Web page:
Shadow IT refers to the use of IT hardware or software without the knowledge or oversight of IT or security departments. It typically includes assets like software, hardware and cloud-based solutions.
It is not a new concept. But, with the increase in remote working and device diversity — that is, the variety of devices, computing styles, and apps used across a single organization — it is becoming a much more urgent theme. Because it is often totally unmonitored, it is cause of concern for businesses of all sizes.
In this article, we delve into the discussion about shadow IT, using examples to explain it and its risks. We also outline the impact of shadow IT on your business, and how to manage it to prevent security risks.
What is the definition of shadow IT?
Shadow IT is any software, hardware, cloud service, or IT-related resource used on an enterprise network without the knowledge, approval, and oversight of the organization’s IT department.
Oftentimes devices and programs that fall into the category of shadow IT do not follow organizational regulations and standards, creating cybersecurity risks.
What are some examples of shadow IT?
Cloud services are common examples of shadow IT. When employees, vendors, or external consultants use an enterprise network to log on to a private cloud service account such as Dropbox, Google Workspace, or Slack, this is an example of shadow IT.
Private cloud services that are used on an enterprise network are also called shadow IT applications. Shadow IT applications also include off-the-shelf software that has been bought and loaded directly onto a corporate system.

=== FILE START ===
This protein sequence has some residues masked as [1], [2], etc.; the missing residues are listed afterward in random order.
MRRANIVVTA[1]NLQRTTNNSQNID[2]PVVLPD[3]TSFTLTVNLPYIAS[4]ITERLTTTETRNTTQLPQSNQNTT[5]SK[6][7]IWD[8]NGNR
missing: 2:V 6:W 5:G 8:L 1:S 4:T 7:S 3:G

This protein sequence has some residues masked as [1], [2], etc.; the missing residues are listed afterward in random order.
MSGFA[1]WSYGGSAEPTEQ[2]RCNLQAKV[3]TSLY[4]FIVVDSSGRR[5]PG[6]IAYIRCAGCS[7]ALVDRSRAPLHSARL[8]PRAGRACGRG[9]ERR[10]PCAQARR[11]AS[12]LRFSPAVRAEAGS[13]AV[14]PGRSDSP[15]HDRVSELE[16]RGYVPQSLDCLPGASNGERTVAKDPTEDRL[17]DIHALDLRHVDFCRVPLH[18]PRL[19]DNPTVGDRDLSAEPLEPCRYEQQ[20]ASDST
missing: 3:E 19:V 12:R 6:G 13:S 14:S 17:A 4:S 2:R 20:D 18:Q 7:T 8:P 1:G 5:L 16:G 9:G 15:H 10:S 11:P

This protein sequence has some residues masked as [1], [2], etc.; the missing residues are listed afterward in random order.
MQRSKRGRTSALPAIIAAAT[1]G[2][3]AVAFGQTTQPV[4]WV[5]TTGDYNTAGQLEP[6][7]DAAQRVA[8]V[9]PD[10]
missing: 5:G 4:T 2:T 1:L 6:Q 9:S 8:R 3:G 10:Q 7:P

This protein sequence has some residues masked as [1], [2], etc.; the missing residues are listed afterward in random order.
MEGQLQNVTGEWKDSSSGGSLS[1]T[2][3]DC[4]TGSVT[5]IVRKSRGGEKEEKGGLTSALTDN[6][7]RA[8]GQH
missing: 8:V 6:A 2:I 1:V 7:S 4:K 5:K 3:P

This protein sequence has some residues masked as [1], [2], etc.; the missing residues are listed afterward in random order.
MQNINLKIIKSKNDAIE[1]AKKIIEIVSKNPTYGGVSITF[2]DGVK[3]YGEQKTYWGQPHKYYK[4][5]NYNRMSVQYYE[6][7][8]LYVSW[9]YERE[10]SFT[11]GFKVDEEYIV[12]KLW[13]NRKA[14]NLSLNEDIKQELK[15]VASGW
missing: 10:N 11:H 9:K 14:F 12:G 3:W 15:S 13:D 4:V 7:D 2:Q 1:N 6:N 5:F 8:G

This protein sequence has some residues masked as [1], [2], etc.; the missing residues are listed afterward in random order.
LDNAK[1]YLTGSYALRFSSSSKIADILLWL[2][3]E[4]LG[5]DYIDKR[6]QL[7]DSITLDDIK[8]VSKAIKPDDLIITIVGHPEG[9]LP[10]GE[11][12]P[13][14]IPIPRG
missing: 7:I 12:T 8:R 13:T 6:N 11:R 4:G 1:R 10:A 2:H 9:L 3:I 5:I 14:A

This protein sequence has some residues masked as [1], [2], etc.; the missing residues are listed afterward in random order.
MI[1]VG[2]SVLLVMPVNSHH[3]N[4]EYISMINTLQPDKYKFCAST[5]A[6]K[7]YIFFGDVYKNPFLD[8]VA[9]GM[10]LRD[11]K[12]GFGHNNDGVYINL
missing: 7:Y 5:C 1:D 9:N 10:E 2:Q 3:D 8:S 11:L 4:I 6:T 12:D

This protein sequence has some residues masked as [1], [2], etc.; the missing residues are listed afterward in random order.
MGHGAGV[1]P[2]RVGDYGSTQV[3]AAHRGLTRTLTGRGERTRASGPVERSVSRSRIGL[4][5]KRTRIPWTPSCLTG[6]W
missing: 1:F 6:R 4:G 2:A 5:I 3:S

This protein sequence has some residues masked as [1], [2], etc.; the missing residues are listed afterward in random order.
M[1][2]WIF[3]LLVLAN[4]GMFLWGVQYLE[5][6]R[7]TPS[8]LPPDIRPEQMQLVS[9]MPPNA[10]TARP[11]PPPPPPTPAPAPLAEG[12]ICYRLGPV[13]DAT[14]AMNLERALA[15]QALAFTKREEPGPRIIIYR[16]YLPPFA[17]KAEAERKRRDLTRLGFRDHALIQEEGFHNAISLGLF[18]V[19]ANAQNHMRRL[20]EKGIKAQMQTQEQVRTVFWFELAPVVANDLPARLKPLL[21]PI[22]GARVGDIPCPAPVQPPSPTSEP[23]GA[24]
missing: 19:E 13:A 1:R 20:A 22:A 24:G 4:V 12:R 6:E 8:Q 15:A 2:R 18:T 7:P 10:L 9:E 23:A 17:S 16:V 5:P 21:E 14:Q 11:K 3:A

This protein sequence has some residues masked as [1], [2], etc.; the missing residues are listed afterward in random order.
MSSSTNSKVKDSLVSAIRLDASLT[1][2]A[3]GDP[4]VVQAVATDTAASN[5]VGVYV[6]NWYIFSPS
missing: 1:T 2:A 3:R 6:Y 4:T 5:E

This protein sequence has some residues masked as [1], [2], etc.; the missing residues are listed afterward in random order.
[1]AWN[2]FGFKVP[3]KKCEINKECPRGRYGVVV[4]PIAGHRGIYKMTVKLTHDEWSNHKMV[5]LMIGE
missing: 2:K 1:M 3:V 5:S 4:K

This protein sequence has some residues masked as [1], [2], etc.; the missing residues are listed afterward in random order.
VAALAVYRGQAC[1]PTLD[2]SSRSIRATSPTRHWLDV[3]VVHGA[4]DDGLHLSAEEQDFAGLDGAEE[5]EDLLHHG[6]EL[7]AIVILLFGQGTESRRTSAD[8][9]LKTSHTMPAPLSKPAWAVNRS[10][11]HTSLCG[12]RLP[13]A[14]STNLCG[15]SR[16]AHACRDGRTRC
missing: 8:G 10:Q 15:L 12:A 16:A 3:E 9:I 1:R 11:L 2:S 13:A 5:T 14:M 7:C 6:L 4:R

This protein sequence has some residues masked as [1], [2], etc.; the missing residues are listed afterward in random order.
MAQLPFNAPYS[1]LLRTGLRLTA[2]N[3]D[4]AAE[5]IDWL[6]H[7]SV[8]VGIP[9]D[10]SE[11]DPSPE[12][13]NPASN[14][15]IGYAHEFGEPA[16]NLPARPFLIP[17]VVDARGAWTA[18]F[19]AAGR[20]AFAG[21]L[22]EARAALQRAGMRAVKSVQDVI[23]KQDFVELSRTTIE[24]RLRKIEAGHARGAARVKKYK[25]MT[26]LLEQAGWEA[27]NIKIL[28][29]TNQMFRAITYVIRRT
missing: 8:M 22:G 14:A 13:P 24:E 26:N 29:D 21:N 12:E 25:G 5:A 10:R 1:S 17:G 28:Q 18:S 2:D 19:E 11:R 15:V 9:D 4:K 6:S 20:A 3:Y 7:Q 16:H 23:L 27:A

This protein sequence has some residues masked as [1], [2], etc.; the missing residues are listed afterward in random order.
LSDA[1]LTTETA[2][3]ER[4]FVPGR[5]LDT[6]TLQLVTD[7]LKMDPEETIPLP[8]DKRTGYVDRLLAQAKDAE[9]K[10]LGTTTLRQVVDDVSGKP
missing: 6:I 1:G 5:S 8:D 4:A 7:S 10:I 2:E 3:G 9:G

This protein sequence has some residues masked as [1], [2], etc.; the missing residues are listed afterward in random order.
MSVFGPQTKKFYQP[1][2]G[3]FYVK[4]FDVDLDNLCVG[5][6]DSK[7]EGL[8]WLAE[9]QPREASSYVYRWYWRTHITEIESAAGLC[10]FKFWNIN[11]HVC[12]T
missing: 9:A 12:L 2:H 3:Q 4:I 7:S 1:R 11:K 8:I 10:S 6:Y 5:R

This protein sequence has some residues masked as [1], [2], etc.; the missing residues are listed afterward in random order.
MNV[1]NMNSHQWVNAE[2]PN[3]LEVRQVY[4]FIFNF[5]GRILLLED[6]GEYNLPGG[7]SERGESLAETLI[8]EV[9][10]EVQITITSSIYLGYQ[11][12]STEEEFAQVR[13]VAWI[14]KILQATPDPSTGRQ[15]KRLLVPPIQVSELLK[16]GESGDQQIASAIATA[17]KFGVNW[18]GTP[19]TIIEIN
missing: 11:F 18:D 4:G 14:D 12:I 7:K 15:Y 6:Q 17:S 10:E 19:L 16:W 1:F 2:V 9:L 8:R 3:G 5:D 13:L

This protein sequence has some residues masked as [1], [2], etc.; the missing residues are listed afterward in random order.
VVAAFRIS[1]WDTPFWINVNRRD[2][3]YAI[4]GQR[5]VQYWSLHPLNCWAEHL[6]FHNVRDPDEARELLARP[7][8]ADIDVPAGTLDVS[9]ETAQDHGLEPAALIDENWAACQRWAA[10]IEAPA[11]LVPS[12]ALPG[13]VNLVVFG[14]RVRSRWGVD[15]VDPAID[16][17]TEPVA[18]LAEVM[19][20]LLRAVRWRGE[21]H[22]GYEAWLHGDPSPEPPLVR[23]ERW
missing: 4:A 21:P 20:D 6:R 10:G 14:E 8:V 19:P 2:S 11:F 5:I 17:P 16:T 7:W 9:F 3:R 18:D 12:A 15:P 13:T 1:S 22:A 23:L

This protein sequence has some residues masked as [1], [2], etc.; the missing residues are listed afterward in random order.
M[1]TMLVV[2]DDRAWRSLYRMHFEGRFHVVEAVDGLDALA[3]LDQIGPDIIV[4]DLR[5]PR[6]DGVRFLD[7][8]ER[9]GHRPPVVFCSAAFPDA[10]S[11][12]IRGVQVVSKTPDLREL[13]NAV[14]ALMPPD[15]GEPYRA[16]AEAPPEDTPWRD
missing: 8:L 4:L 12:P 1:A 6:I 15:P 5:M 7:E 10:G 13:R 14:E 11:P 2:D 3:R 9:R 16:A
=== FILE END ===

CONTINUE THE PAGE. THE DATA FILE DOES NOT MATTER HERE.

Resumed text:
Using personal devices for work has become much more common in recent years. Remote working is one of the main drivers here, alongside the increasing prevalence of so-called BYOD (‘bring-your-own-device’) policies. This trend has created a surge in shadow IT.
An employee’s personal device such as a smartphone, tablet, external hard drive, or laptop that is used on the enterprise network all constitute shadow IT. Oftentimes these devices won’t have the correct security software installed. This gives attackers easy access to your corporate network.
Additionally, the rising popularity of personal wearable devices, such as smart watches and smart rings, will continue to exacerbate the situation further and create more possibilities for cyberattacks.
The US tech research firm Gartner predicts that this will be a growing trend in the years to come. According to them, 30% of IT organizations will extend BYOD policies with “bring your own enhancement” (BYOE) to create augmented humans in the workforce.
Why does shadow IT exist?
Shadow IT has emerged in response to new ways of working. In the past, IT departments were the only people able to buy software. Nowadays, thanks to the rise of SaaS, pretty much anyone can download software. We often rely on remote-friendly, cloud-based software like Slack, Dropbox, and Google, which we can also use on our personal devices. Indeed, it is hard to think about working without it!
This development has led to greater innovation, efficiency, and flexibility in companies. It helps employees to be more autonomous and determine how and where they want to work. It can also deliver greater ease in communication across your business. However, by bypassing IT departments, software is often introduced without adequate oversight.